This despite on Thursday announcing a three-year multimillion-rand sponsorship deal from property firm Redefine.
A 140-page forensic report compiled by accounting firm KPMG last year, and other documents in the possession of City Press, paint a dismal picture of the Golden Lions and its marketing and managing company, Ellis Park Stadium (Pty) Ltd (EPS).
The report shows that Golden Lions rugby nearly lost its most prized asset – Ellis Park (Coca-Cola Park) – and the company managing Ellis Park was so mismanaged that it had exposed its directors to possible criminal prosecution.
The last financial report (2010) shows that its total liabilities exceeded its assets by R73 million.
According to the documents and a reliable source close to the developments, Golden Lions rugby owes different parties about R90 million.
This is far less than their total income of around R44 million from the SARU-SuperSport television rights and stadium naming rights from Coca-Cola.
The money is shared with Ellis Park World of Sport (EPWOS), the Ellis Park stadium management joint venture that also incorporates Johannesburg Stadium and the Standard Bank Arena.
The union reportedly makes about R400 000 per home game (13 games per season) on gate takings. This depends on SuperRugby/Currie Cup match attendances, which average about 15 000 before match expenses, including EPWOS’s share.
All suites income goes to EPWOS.
There is a huge shortfall to cover players salaries and the operations budget of about R90 million per annum.
Another disturbing revelation was the disparity between the salaries of black and white players in the Golden Lions.
Springbok Butch James earned over R3 million for the 2011 season in contrast to flyhalf and Currie Cup final man of the match Elton Jantjies’s less than R500 000.
The KPMG report also raises questions about the deal brokered in 2007, where EPS entered into agreement with Orlando Pirates and a little-known empowerment company, Inza.
The deal gave Pirates and Inza 51% of EPWOS, leaving EPS with 49%.
Inza is said to have been brought in by Kevin de Klerk as BEE partners before he became Golden Lions president.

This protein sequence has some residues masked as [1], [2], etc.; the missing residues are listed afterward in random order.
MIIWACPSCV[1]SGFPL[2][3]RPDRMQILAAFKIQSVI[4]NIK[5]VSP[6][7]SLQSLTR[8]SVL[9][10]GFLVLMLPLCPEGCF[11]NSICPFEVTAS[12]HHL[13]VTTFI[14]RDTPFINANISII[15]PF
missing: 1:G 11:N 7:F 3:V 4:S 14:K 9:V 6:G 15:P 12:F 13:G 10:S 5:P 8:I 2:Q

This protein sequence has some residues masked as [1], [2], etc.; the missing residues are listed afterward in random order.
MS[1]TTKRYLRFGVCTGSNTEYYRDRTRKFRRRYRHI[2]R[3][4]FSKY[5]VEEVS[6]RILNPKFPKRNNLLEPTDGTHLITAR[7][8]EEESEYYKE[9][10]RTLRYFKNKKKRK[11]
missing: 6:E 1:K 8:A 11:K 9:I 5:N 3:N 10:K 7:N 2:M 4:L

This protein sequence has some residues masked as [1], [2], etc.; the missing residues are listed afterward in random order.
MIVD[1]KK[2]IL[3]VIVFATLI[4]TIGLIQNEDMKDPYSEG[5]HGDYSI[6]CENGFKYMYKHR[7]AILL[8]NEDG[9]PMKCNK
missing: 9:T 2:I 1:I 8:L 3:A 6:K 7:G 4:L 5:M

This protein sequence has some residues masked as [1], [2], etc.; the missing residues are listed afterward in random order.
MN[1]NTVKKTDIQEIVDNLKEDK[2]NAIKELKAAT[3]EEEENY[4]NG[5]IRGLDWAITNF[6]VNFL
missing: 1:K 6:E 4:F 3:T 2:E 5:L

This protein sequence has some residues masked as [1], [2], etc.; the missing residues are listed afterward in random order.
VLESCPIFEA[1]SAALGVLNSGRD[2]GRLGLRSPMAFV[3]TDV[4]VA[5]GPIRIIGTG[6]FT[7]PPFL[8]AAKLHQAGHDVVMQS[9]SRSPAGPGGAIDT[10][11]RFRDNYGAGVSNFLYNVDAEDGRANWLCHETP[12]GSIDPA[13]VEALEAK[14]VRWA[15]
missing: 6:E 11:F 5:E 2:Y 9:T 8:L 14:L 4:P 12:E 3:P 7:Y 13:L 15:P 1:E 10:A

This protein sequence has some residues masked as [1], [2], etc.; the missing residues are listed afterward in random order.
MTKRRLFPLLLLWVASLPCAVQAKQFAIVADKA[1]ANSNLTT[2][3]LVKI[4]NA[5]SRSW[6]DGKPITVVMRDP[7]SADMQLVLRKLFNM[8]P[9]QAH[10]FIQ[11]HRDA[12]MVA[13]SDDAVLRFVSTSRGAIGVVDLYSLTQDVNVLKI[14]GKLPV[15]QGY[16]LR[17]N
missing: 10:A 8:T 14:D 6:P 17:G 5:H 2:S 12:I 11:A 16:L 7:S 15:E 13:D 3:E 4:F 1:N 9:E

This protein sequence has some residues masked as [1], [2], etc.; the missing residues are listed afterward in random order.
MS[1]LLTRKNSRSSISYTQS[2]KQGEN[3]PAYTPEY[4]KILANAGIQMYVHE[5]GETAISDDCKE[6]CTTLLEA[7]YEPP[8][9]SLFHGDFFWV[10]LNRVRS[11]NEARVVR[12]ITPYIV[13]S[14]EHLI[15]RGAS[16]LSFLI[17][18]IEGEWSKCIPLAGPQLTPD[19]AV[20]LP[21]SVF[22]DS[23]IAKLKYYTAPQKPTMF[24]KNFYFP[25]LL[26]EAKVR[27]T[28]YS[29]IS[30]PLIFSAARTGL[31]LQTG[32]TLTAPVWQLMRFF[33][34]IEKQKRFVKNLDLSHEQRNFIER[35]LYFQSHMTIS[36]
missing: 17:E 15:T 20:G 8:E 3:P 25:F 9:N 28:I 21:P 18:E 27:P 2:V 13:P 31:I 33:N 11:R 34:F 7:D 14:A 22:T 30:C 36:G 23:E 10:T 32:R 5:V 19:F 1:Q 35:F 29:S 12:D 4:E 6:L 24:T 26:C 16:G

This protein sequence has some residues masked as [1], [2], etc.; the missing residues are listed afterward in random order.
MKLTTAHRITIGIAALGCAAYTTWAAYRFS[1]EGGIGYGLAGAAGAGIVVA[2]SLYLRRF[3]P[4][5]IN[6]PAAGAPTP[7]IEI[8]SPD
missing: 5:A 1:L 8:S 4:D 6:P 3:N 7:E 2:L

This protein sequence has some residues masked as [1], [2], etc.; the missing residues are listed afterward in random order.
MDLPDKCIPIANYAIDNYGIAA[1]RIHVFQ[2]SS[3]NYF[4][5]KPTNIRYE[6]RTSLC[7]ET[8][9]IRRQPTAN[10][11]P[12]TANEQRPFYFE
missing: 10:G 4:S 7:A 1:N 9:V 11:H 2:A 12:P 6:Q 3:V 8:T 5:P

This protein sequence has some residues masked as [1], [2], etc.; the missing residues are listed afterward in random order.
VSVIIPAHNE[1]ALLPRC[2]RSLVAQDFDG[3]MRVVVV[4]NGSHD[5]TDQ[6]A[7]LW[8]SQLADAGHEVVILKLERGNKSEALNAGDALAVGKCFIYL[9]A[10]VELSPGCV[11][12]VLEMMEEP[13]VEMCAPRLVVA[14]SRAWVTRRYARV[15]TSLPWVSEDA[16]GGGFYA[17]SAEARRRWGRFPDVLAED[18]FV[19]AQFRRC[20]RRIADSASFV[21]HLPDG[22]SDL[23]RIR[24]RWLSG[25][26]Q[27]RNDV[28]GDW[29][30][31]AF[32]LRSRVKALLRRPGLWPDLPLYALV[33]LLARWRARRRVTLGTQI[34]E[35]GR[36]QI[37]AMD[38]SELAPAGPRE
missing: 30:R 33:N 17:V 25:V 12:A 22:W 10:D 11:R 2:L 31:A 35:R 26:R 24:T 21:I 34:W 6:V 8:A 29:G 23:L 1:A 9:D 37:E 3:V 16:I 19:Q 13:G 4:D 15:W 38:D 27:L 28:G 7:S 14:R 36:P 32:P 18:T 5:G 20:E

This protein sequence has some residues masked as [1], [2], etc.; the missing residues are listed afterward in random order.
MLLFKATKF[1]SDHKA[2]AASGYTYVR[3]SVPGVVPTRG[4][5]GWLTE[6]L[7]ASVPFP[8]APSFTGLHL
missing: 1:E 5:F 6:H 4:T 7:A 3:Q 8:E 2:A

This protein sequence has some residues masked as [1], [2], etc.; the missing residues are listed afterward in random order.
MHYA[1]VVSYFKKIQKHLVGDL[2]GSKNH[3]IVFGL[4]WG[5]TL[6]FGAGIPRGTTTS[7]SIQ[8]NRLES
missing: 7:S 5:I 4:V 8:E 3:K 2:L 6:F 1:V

The KPMG forensic report makes serious reservations about the EPWOS deal. It states the company didn’t have a VAT number nor complied with PAYE, income tax nor did it operate the necessary company bank account since inception in 2007.
Instead, it used the EPS bank account and VAT number to bill clients, which was illegal according to the Companies Act and also exposed its directors to criminal investigation.
Furthermore, rugby revenues had been passed through to EPWOS, leaving EPS/Lions exposed to undeclared tax and liabilities.
The report also points out that Pirates had played very few of their games at Ellis Park, contrary to the shareholders agreement.
EPWOS had a staff complement of 40, with CEO Paul Appalsamy earning R1 million a year.
None of the three EPWOS general managers identified by KPMG seemed to be properly qualified for the positions they hold. The general manager of operations was a former paramedic and fire instructor, it said.
EPWOS has never declared any profit or paid dividends.
The union’s financial affairs were also brought under the spotlight by the high court liquidation application filed by Guma-TAC (Gumede and Ichikowitz) in a lawsuit where they claim R11 million from the Lions for money loaned to pay players’ salaries in December 2010 and January 2011.
In an earlier (January 2012) media statement, Guma-TAC stated that “had the Lions failed to pay the players’ salaries over this period, it would have led to the breach of players’ contracts, which would have led to an exodus of key players, if not all. Furthermore, the loans enabled the Lions to sign top international players, such as Butch James and Lionel Mapoe, and to pay the 24 amateur feeder clubs their grants. Without Gumede and Ichikowitz money, the Lions would not have won the Currie Cup.”
They said the union borrowed the money to pay the salaries of players after they signed a conditional deal in 2010 that they would purchase a 49.9% stake in the rugby franchise, which heralded a new dawn for the Lions and rugby transformation.
The deal fell apart towards the middle of last year.
Ichikowitz and Gumede claim the EPWOS deal was a bad business one for the Lions as it resulted in EPS ceding control of an asset and its income.
EPWOS made a loss of R14 million in 2008 and showed a profit of R10 million in 2010 – thanks to the 2010 Soccer World Cup – although the amount paid by FiIFA was the subject of a dispute. The Golden Lions won last year’s Currie Cup and are now about to embark on their 2012 Super Rugby campaign.
Announcing the three-year sponsorship deal this week, De Klerk said: “We project to be cash flush in months – we are not saying we are not – but this has gone a long way in alleviating the situation at the Lions.”
He did not respond to any questions about the KPMG forensic report or allegations of bankruptcy by Gumede and Ichikowitz, but claimed in other media interviews this week that the pair were behind a media campaign against the club.
Neither Gumede nor Ichikowitz would comment this week.